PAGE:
- Herbs that aid in balancing sugar levels as well as providing vitamins and minerals promoting digestion, increasing circulation, boosting function of the thyroid and adrenals, and aiding in balancing hormones such as fenugreek, ginger, oregano, rosemary and cinnamon. (Note: Caution must be used with the HYPP and PSSM horses as their particular syndromes must be carefully considered before choosing certain herbs.)
- Kelp has been shown in studies to not only provide a vast array of nutrients but also has shown to help balance sugar levels.
- Healthy fat foods such as flax seed, camelina meal, coconut meal and their corresponding oils are useful in controlling sugar spikes plus supplying the body with a variety of amino acids. Amino acids are noted in many studies to help balance sugar levels.
With consideration to the individual horse and a careful diet plan, these horses can live a long and healthy life. In fact this same basic diet outline is beneficial to the health of all horses! Choosing foods that are as close to “natural” as possible, limiting carbohydrates and removing excess sugars, introducing healthy fats and adding herbs that both aid in regulating body functions as well as providing minerals and especially vitamins that are often missing in the equine diet, will lead to a happier, healthier and more balanced horse.
Jody Webb is the “Solepreneur” of AverageJo Equine, with a line of all natural supplements for horses and dogs. Her Wild Horse and Wild Dog line of products is the focus of years of research with the goal of taking your pets away from chemical laden feeds and supplements and taking them back to as close to nature as is possible in a tamed environment. With her three horses, two dogs, two cats, various rescue horses and their individual issues, there are plenty of willing volunteers with which to perfect each product. This desire came upon finding her then new horse Gideon was suffering from a metabolic disorder called EPSM. Though this disorder can never be cured and there will always be lifelong health issues for Gideon, he has gone from a cranky, underweight and severely in pain train wreck to a sassy and healthy looking beast! Jody is now taking her knowledge learned from owning such a difficult animal to moving on and helping other horse and dog owners have healthier, happier pets. Her writing comes out of the joys and pains of owning such a challenging animal. Learn more about all-natural horse products at Jody Webb’s blog, WildHorseProducts.com.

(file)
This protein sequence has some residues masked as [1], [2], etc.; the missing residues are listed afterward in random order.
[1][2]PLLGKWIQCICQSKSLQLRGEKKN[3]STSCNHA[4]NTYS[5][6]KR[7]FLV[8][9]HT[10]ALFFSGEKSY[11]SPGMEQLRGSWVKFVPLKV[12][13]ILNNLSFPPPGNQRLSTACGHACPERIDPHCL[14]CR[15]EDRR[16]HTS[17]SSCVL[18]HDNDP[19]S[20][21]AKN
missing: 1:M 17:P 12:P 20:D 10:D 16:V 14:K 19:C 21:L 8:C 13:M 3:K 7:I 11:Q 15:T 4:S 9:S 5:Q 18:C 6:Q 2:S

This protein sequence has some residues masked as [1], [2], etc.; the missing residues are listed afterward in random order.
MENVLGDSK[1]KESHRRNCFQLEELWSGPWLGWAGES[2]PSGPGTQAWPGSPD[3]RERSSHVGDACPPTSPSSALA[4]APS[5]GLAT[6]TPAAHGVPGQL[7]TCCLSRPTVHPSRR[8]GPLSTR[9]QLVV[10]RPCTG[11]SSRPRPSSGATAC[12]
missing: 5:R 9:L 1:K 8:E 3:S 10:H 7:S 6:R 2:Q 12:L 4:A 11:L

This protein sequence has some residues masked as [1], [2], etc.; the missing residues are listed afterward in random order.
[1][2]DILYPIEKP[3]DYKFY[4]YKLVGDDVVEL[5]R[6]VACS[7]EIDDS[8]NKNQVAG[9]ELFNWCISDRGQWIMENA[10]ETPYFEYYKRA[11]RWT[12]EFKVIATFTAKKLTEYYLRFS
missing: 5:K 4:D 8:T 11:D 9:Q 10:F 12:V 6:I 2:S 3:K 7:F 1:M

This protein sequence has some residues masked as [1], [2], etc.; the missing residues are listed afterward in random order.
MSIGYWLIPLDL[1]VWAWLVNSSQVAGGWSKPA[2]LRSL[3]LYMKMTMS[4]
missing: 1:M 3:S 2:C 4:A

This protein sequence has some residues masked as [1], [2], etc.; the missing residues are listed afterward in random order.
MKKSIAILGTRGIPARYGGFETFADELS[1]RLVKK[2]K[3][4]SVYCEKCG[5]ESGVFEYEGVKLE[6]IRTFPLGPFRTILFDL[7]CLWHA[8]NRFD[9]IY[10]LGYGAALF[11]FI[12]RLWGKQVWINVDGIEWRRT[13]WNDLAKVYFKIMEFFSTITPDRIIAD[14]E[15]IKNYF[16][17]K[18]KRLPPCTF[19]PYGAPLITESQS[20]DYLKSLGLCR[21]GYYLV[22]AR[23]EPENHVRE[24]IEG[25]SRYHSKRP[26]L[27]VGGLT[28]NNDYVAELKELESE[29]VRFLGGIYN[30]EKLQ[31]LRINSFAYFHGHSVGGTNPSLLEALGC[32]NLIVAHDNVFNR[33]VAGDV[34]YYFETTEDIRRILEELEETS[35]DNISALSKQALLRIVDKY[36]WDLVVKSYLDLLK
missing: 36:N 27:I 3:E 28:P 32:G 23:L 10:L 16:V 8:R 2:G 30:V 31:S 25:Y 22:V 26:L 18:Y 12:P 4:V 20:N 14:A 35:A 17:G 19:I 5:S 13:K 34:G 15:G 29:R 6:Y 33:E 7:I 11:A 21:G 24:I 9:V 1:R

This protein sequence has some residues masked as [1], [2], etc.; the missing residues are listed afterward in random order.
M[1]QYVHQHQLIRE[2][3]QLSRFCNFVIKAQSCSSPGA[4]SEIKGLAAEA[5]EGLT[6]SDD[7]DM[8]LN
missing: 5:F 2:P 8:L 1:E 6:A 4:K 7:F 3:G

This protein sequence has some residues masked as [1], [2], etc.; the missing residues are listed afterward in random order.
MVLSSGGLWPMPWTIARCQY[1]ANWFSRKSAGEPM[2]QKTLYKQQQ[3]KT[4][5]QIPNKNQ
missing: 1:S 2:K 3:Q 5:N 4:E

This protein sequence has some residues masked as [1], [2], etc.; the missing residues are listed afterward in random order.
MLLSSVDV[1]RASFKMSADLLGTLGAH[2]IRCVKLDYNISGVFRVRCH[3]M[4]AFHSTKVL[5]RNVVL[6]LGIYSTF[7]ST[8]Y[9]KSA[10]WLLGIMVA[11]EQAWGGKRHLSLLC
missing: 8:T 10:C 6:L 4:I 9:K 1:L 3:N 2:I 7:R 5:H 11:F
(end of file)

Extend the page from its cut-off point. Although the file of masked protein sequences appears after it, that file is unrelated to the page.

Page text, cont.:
Feed Room Mythbusters: What’s so important about calcium-to-phosphorus ratio?
If you’re like me, the word “chemistry” gives you heart palpitations and “Bunsen burner incident” flashbacks. Kentucky Performance Products breaks it down. (more…)
Feed Room Mythbusters: Are bran mashes really healthy?
Horse people have long touted the benefits of bran mashes, but are they really all they’re cracked up to be? Kentucky Performance Products investigates. (more…)
Feed Room Mythbusters: Must have cubes be soaked in water before feeding?
The nutrition experts at Kentucky Performance Products give us the lowdown on this commonly held belief. (more…)
Nutritional considerations for horses in drought conditions
Hard ground and burnt-to-a-crisp pastures are the stuff of horse health and soundness nightmares. Our friends at Kentucky Performance Products offer some advice. (more…)
Weekend Update from Kentucky Performance Products
Between extreme heat and crazy storms, the Horse Nation can’t seem to catch a break. As the wise man André 3000 once said, “You can paint a pretty picnic but you can’t predict the weather.” (more…)
EN today: You’re getting very, very sleepy…
Do calming supplements work? EN writer Lacy Cotton puts the claims of one calming supplement, Quiessence, to the test. (more…)